The rites of spring are upon us, when a young man’s thoughts turn to love, a housewife’s thoughts turn to wardrobe rotation and offloading junk to the Salvation Army, and a birder’s thoughts turn to LBJs and warblers. I fall into the second two categories, but since house cleaning is repetitive and of no interest to anyone besides S. C. Johnson Wax, I prefer to talk about this interest I share with millions of people all over the world that, to a nonbirder, must seem terribly square.
Square it may be, but birders can be as serious about their sport as athletes are about theirs, maybe moreso. I’ll get to the dark side of birding later. First, I will explain about birding. I mentioned LBJs. That is shorthand for “little brown jobs,” usually sparrows that escape everyone’s notice, that is, except the avid birdwatchers alongside whom I frequently stand and hope to overhear an identification. I’m not the type to study my field guides for weeks in anticipation of the biannual irruption of small feathered creaures passing from one place to another thousands of miles away. I am often stumped by the simplest of birds, say, a golden-crowned kinglet, which is among the most delightful of animals drawing breath on this planet. How is it that I can look at this tiny, far-from-shy bird flitting close enough for naked-eye identification and still have to run to my Peterson’s guide, warped and stiff from the time my mother dropped it in some bogland during a thoroughly miserable day of birding—rather, failing to bird—in the rain.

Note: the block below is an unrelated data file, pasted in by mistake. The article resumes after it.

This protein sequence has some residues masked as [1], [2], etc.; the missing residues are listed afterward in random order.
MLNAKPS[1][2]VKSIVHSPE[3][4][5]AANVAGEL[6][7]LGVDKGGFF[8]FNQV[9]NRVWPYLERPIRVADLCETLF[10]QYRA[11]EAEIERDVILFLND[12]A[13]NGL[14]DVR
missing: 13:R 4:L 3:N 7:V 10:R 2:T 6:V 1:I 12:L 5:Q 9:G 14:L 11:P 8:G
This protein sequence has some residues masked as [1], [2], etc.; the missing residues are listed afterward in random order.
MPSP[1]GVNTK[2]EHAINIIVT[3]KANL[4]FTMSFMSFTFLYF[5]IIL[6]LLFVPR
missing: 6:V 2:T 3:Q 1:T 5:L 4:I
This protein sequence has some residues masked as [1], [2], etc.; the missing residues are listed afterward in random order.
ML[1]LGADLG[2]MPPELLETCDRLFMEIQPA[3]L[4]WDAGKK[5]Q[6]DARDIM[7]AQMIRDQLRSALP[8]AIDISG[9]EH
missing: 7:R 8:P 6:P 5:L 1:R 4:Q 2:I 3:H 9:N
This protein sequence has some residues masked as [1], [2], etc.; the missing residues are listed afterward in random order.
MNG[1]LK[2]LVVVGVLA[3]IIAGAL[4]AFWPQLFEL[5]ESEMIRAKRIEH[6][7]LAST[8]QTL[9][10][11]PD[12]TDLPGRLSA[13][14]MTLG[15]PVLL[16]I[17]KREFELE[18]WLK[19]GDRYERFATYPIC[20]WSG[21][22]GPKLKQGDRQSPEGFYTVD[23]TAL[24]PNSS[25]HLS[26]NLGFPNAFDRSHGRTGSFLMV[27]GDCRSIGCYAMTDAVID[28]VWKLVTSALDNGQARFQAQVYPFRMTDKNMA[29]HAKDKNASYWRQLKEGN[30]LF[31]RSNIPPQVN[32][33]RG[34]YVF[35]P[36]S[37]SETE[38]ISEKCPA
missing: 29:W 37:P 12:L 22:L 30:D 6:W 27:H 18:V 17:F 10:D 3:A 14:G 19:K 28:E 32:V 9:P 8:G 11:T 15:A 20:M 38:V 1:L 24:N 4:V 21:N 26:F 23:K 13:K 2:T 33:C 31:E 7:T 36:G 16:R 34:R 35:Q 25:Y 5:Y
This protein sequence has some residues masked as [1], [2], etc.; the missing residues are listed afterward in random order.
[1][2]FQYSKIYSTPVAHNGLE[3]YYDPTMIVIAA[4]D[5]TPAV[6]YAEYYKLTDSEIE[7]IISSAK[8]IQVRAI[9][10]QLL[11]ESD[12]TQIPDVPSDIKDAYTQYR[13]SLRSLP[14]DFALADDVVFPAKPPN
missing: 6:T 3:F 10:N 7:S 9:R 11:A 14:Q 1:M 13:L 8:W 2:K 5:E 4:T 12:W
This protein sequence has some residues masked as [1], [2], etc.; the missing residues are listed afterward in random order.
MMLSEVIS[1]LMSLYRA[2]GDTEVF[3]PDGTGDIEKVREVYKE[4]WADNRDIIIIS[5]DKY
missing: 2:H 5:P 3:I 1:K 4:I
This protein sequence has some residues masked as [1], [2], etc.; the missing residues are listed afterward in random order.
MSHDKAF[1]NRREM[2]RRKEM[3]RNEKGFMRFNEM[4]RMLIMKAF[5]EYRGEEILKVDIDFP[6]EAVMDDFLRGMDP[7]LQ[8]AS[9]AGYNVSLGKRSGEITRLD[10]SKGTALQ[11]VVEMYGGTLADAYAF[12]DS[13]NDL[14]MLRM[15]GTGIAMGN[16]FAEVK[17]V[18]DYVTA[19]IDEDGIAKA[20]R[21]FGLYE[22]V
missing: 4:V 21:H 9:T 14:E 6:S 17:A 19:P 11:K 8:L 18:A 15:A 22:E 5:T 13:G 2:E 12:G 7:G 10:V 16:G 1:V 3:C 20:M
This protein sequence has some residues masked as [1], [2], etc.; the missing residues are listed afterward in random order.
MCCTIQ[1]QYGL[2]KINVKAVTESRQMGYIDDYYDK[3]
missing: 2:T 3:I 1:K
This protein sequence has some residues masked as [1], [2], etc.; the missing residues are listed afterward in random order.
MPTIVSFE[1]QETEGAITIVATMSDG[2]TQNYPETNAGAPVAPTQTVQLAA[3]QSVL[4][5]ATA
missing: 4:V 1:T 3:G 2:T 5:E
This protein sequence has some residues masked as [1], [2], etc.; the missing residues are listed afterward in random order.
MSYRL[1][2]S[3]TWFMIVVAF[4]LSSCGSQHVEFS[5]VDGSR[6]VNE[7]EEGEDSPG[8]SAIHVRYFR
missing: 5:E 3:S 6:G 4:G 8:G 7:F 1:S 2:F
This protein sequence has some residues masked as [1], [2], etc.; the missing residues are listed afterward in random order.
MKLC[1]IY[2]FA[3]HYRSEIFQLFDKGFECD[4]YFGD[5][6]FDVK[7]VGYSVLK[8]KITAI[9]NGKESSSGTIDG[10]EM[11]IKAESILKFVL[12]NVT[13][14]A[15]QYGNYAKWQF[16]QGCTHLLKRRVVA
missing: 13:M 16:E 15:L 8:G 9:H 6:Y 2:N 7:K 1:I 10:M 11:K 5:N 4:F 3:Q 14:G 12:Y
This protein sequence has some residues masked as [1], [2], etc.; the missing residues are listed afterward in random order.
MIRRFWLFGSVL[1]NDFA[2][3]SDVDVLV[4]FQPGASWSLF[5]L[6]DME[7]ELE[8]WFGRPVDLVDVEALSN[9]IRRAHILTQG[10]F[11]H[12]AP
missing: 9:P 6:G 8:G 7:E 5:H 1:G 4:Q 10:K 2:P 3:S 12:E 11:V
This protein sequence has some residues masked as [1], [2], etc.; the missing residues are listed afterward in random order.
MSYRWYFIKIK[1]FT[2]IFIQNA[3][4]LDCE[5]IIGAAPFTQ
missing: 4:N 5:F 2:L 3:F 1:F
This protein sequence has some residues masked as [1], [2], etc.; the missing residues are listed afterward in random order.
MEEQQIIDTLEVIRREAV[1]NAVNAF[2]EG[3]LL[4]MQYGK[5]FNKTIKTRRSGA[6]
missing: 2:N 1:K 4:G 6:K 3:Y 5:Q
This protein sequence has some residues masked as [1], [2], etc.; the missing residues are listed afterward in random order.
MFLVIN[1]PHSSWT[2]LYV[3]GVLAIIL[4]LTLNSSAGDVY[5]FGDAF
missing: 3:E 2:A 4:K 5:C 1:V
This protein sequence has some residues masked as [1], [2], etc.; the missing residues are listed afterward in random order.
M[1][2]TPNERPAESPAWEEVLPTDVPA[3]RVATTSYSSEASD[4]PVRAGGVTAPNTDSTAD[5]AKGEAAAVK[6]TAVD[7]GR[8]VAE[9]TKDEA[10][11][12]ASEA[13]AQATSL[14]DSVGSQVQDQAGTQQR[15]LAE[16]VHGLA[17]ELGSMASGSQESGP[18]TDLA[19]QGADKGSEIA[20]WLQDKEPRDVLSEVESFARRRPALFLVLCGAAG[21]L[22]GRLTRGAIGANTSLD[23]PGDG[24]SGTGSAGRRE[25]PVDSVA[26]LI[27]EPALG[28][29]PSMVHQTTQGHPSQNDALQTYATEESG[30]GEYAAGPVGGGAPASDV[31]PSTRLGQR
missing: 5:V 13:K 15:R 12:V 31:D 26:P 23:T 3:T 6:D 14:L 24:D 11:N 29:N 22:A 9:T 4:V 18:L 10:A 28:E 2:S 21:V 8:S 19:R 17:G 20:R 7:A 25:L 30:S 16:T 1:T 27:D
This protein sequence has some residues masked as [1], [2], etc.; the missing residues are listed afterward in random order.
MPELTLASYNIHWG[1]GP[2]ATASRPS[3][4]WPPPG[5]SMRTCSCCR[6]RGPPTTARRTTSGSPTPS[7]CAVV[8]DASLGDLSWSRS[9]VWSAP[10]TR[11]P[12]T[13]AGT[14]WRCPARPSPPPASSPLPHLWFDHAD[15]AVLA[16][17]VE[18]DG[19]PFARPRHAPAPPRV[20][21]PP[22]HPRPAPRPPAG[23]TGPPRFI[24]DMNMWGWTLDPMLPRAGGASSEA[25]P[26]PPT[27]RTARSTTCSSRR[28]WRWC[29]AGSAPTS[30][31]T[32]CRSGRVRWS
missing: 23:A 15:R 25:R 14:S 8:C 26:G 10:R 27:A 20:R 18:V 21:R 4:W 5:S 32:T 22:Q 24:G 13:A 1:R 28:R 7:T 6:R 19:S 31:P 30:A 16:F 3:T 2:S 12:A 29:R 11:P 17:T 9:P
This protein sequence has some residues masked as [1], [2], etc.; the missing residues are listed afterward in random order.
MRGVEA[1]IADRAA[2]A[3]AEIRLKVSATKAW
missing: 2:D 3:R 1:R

Yet I must say that after stalking the wild bird for more than 20 years, some of it seems finally to have sunk in. I can quickly spot at a distance a bird that just doesn’t look ordinary, and my best guesses of briefly glanced specimens seem to be right more often than not. For example, as I gazed out the window of the Skokie Swift train (named for the chimney swift, a lovely whiskered bird), I spied a bulbous bird with a white breast, a black cap, and naked legs perched in a tree. Clearly not a hawk, because of the legs. There was water around. Must be a black-crowned night heron. Not many novice birders would call that bird. They’d be too cautious and call it a red-tailed hawk despite the legs, or they’d pick out a rarity that, if correct, would have every birder within a four-state radius camping out looking at it or a bird that doesn’t occur in the area. I have made these errors many times, but not anymore.